Long form thinking is a term usually applied to reading and literacy. It’s a discussion of cultivating the ability to pay attention. There’s an article by James Patterson here and another related article here on the long form thinking as it relates to literacy.
I think of the term long form thinking as applying more generally to creative efforts that stretch over a longer span of time. The actual work may be done in fits and starts or in short bursts of actual hands on time but a thought is held in mind, come what may, over an extended time period. Long-form thinking, in my opinion, allows for a sustained leisurely attitude towards time for art, for reading and writing. Creativity requires time to meander and travel in ones mind – even while cooking dinner or mowing the lawn one plays with the thought topics currently being considered.
Long-form thinking purposefully includes time for making homemade cookies or any other bits of meandering fun. This week I tried a cinnamon sugar cookie recipe. I cut this recipe in half, dumped all the ingredients in my Cuisinart (kitchen gadget!) blended the dough and otherwise followed the recipe directions.
The cookies turned out very yummy!! As hinted above taking the time to read books is an essential part of my creative process – with or without hot from the oven cookies and hot chocolate. Here’s one of the books I’m reading…
My art is a part of my life and vice versa. Creativity is a continuous thing I’m committed to doing within and amongst all of the various domestic concerns and that’s-life stuff.
In fact I view the public aspect of my creative life of making artist books and art exhibits as like the game of musical chairs. I do steady continuous studio work then about a month before the fine art exhibit goes up the music stops. As in the hands on action of creating paintings temporarily stops, and I start framing, photographing, publishing everything I finished up to that point.
It is exciting as I frame and publish the artwork to both see and feel my Odditorium series coming together. The work that I began last year will be exhibited this year in June and July at Burnt Bridge Cellars and when my work is on their walls that will add to my ongoing Odditorium thoughts. Then there’s another exhibit at the Caplan Art Designs Gallery in September. After delivering art to Burnt Bridge Cellars later this month the music (active painting) starts again – specifically the thoughts I have when seeing my works hung together will inspire more work in the series. Then I will begin making the new art in this Odditorium series with an eye towards the next exhibit. Some of the art at Burnt Bridge Cellars along with the freshly made new art will go to Caplan Art Designs when the music stops again at the end of August. This is the way my exhibits grow and travel.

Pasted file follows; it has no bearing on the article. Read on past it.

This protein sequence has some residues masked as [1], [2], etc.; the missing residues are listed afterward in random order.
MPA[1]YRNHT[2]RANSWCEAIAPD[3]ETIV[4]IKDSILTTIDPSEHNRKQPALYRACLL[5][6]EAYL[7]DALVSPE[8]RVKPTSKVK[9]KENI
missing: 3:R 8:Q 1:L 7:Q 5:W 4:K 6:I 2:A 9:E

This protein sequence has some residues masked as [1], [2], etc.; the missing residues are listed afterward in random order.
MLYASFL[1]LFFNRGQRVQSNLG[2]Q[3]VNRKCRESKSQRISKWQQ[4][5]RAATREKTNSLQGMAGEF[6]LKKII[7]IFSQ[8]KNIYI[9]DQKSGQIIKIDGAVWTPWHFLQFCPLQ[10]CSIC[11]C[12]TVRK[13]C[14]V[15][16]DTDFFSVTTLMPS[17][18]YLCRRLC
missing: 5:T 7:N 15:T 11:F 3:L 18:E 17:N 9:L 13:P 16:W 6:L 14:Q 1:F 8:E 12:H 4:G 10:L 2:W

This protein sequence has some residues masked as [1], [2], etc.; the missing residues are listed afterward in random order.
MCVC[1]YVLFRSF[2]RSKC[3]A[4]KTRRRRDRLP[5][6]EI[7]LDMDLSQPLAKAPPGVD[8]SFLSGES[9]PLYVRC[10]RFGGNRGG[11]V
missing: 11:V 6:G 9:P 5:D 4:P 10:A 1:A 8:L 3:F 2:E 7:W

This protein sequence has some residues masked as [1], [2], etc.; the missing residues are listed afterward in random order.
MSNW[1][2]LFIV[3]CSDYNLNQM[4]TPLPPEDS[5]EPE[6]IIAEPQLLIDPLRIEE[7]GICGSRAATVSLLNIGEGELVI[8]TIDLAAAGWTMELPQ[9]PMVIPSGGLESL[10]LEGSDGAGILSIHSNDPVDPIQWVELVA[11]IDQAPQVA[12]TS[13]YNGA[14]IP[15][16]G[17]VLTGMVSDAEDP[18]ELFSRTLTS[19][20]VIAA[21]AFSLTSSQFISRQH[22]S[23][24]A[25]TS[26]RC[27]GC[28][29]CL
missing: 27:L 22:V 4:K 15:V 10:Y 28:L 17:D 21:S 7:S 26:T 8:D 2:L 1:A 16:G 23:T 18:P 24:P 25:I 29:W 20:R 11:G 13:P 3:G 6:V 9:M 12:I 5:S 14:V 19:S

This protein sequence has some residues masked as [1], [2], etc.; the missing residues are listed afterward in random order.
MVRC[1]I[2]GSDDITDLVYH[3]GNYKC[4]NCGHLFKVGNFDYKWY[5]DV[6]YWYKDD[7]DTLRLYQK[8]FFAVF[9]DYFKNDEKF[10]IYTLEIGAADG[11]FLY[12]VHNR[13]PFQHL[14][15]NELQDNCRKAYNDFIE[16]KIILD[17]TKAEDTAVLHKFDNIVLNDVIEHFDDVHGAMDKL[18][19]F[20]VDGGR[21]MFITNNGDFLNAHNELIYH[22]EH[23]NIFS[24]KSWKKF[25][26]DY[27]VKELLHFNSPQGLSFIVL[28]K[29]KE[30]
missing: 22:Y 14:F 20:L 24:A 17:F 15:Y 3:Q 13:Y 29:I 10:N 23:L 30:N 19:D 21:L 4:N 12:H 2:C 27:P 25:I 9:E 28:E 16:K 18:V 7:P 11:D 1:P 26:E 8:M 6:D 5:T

So yes I like long-form thinking. I like projects that stretch over a years time. This allows me to explore a topic from several angles as well as to change my approach as I’ve described in this post. It’s risky as I don’t know at the beginning where my thoughts will go. Plus I do all of the hands on work in short bursts of time each day so I “live in” small slices of my thoughts. My sketchbook is the way I both develop the exhibit idea and keep track of my thoughts – but still the uncertainty is there. I’ve just learned to ride with it.
My long-form working process is like reading a long novel – when you have a few minutes you read a paragraph or a page or two a day. When you begin reading you’ve no idea where the book is going. But if you keep reading a bit per day pretty soon you’ve read the whole book and you know the book conclusion. Same goes with creating an art exhibit.
There’s an excellent article here about the counterculture of commitment. It describes well what I’m talking about. I see this concept of long-form thinking (aka commitment) as similar to the idea of slow food/ home cooked food but about the subject of creativity. Inherent in this notion is the acceptance that things can develop slowly over time and that slowness allows for uncertainty and changes of mind.
I have a quote by Christopher Morley thumbtacked to my art studio wall. The quote applies, in my view anyway, to ones sense of time and space too.
It’s okay maybe even good to be a little odd. It’s not a goal to have domestic life or travel or art projects or life in general be perfect. The goal is to have the coping skills to deal well with imperfections when they happen. To be able to do the domestic dances and appeal well enough to the gods (metaphorically) of home cooking. Or to the gods of plumbing or whatever the household issues may be. To be relaxed and calm enough that one’s able to see the solutions, comforts and enjoyments near to hand. This is my approach to art projects too. Slow but steady, to have the coping skills to fix artistic mistakes, to adjust, to try something new.
Since this month began – besides framing the artwork a bit per day – I’ve been creating an exhibit catalog, a coffee table picture book of my exhibit. Last year during the worst of the pandemic it seemed to please fans of my artwork that they were able to get a printed book or an ebook of my entire art exhibit. So that’s why I’m doing a book this year too.
Additionally I’m doing a few greeting cards and coffee mugs with my art from this series. Both the cards and mugs are in keeping with the root idea of my Odditorium series – taking an uncommon view of ordinary household things and surreally creating souvenirs of pleasant moments. Here below is an example of a note card with the artwork I wrote about in my last post.
Yes, the temptation to stress, to worry, to rush is there, especially as the day nears to deliver all of the artwork. But I remember those pre-pandemic travels when I rushed mightily because the day the trip ended was coming nearer and I didn’t want to miss anything … what I remember now of those trips isn’t the scenery or the food but the stress and rush. So I try to remain calm now and go slowly as I continue towards the exhibit. And I rest knowing my thinking-work will continue …
Thanks for reading! I hope you have many enjoyable domestic comforts this week – and if you try the cookies I hope you like them. See you next Monday?